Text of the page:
Title IX was implemented in 1972 to counter discrimination against women. This included women throughout various levels and systems including athletics. Title IX states that in order to receive federal funding assistance, programs and organizations must ban sex discrimination in order to do so. While Title IX has progressed participation rates of girls and women in sports, it has done little to increase and elevate women in leadership positions. Despite an unprecedented amount of women participating in college sports, women are not provided the same opportunities to chase positions in sports administration or coaching (Lanser, 2017). There have been almost no benefits for women in sports leadership positions such as athletic directors, coaches, trainers, and athletic faculty representatives. Although Title IX has increased participation, many obstacles remain for women in athletics. The purpose of this study is to provide depth and context to women’s experiences of sexism within high level sports organizations. Participants in this study were employed across a wide range of collegiate athletics and professional sports organizations. Although the participant pool was diverse and covered a wide range of positions of leadership, findings indicated that experiences of sexism were similar and consistent amongst participants.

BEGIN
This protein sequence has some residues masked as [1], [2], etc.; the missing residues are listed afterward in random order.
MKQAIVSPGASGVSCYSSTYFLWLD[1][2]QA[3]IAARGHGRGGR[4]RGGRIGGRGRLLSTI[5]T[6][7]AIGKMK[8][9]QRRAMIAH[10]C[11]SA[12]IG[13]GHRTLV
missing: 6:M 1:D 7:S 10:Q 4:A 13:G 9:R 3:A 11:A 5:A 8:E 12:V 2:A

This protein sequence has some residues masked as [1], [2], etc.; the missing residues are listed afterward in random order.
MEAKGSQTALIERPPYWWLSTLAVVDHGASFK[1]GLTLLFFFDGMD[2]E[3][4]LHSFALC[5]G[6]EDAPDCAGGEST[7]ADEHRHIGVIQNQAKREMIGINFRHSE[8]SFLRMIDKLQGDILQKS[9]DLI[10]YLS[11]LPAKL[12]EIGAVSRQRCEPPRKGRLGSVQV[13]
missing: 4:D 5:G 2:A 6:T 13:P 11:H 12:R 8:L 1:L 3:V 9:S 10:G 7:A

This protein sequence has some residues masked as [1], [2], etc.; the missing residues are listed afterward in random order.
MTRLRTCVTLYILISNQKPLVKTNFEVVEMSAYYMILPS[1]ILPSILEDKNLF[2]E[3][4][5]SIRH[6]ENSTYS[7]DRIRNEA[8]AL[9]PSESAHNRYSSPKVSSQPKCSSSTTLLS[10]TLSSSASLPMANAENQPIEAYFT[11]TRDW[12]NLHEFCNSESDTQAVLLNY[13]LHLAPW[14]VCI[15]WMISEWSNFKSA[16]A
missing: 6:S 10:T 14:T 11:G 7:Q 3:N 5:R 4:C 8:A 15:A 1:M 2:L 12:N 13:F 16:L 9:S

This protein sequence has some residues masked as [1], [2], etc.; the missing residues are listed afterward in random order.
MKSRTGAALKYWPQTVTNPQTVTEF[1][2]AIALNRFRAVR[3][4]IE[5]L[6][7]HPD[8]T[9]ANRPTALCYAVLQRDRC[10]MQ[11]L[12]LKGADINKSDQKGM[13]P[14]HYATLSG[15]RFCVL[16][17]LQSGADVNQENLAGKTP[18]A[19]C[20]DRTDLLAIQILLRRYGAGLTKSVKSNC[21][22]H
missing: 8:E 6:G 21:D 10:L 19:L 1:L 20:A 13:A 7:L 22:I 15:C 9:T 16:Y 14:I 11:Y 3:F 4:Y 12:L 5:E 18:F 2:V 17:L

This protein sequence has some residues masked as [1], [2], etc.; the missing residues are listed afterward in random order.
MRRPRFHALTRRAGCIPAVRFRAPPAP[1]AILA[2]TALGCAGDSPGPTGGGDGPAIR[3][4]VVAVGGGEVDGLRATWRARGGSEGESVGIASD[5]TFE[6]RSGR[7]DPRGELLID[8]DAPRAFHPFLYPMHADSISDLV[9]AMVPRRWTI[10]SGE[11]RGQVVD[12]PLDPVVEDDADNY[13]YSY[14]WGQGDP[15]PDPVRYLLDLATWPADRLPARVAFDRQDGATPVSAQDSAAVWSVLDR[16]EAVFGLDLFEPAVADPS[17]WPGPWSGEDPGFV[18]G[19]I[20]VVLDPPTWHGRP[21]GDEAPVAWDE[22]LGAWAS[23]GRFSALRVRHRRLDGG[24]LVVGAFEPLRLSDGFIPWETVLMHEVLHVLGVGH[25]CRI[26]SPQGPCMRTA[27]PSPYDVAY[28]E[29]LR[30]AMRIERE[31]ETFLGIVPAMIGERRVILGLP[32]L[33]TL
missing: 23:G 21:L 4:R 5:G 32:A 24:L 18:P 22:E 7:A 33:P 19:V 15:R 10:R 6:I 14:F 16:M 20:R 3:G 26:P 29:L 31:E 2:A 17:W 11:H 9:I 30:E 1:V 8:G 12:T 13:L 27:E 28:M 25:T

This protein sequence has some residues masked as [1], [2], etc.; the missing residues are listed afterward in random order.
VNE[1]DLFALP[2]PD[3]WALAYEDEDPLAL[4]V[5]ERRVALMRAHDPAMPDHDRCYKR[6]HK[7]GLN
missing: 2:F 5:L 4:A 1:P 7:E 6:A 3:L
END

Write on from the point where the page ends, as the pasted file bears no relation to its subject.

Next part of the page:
Master of Arts (MA)

Degree Date


First Advisor

Kate B. Borsig

Document Type